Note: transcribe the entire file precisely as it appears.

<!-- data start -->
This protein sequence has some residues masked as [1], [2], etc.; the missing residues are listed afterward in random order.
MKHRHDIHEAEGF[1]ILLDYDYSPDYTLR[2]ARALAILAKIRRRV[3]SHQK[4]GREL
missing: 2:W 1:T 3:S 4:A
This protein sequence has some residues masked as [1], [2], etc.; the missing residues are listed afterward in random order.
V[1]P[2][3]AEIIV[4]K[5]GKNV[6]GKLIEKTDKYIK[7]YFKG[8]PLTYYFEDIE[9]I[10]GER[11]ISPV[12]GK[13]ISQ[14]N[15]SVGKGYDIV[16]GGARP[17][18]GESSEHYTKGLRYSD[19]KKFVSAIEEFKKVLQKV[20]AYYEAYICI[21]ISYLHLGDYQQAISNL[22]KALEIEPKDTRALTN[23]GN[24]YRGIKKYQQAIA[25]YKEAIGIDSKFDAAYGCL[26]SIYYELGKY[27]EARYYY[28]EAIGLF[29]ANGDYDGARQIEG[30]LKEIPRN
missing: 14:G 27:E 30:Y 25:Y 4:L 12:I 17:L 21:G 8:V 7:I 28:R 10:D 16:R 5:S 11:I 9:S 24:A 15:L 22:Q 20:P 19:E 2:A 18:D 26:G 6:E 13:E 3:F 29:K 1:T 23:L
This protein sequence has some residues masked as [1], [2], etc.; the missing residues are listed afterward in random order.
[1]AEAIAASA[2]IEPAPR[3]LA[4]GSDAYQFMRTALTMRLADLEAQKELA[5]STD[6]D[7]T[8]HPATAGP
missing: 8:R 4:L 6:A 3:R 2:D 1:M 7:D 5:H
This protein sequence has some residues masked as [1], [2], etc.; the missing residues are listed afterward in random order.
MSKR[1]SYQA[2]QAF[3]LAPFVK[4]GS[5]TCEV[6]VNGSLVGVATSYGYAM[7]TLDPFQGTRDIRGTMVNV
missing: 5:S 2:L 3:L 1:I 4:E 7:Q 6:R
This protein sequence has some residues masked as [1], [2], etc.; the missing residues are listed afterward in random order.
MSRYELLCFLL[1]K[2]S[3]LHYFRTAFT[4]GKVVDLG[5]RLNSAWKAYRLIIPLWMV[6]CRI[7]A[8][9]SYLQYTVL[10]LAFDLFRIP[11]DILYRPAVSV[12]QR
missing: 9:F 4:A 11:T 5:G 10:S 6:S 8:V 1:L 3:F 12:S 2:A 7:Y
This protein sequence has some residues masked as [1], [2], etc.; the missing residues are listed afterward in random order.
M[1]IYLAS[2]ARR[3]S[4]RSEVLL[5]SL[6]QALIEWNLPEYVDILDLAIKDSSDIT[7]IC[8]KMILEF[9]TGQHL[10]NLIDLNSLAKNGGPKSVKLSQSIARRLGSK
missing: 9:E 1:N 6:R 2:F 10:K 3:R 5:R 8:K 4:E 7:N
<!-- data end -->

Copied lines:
This protein sequence has some residues masked as [1], [2], etc.; the missing residues are listed afterward in random order.
MKHRHDIHEAEGF[1]ILLDYDYSPDYTLR[2]ARALAILAKIRRRV[3]SHQK[4]GREL
missing: 2:W 1:T 3:S 4:A
This protein sequence has some residues masked as [1], [2], etc.; the missing residues are listed afterward in random order.
V[1]P[2][3]AEIIV[4]K[5]GKNV[6]GKLIEKTDKYIK[7]YFKG[8]PLTYYFEDIE[9]I[10]GER[11]ISPV[12]GK[13]ISQ[14]N[15]SVGKGYDIV[16]GGARP[17][18]GESSEHYTKGLRYSD[19]KKFVSAIEEFKKVLQKV[20]AYYEAYICI[21]ISYLHLGDYQQAISNL[22]KALEIEPKDTRALTN[23]GN[24]YRGIKKYQQAIA[25]YKEAIGIDSKFDAAYGCL[26]SIYYELGKY[27]EARYYY[28]EAIGLF[29]ANGDYDGARQIEG[30]LKEIPRN
missing: 14:G 27:E 30:Y 25:Y 4:L 12:I 17:L 21:G 8:V 7:I 28:R 10:D 16:R 5:S 11:I 9:S 24:A 15:L 22:Q 20:P 19:E 2:A 18:D 26:G 6:E 13:E 3:F 29:K 1:T 23:L
This protein sequence has some residues masked as [1], [2], etc.; the missing residues are listed afterward in random order.
[1]AEAIAASA[2]IEPAPR[3]LA[4]GSDAYQFMRTALTMRLADLEAQKELA[5]STD[6]D[7]T[8]HPATAGP
missing: 8:R 4:L 6:A 3:R 2:D 1:M 7:D 5:H
This protein sequence has some residues masked as [1], [2], etc.; the missing residues are listed afterward in random order.
MSKR[1]SYQA[2]QAF[3]LAPFVK[4]GS[5]TCEV[6]VNGSLVGVATSYGYAM[7]TLDPFQGTRDIRGTMVNV
missing: 5:S 2:L 3:L 1:I 4:E 7:Q 6:R
This protein sequence has some residues masked as [1], [2], etc.; the missing residues are listed afterward in random order.
MSRYELLCFLL[1]K[2]S[3]LHYFRTAFT[4]GKVVDLG[5]RLNSAWKAYRLIIPLWMV[6]CRI[7]A[8][9]SYLQYTVL[10]LAFDLFRIP[11]DILYRPAVSV[12]QR
missing: 9:F 4:A 11:T 5:G 10:S 6:S 8:V 1:L 3:F 12:S 2:A 7:Y
This protein sequence has some residues masked as [1], [2], etc.; the missing residues are listed afterward in random order.
M[1]IYLAS[2]ARR[3]S[4]RSEVLL[5]SL[6]QALIEWNLPEYVDILDLAIKDSSDIT[7]IC[8]KMILEF[9]TGQHL[10]NLIDLNSLAKNGGPKSVKLSQSIARRLGSK
missing: 9:E 1:N 6:R 2:F 10:K 3:R 5:R 8:K 4:E 7:N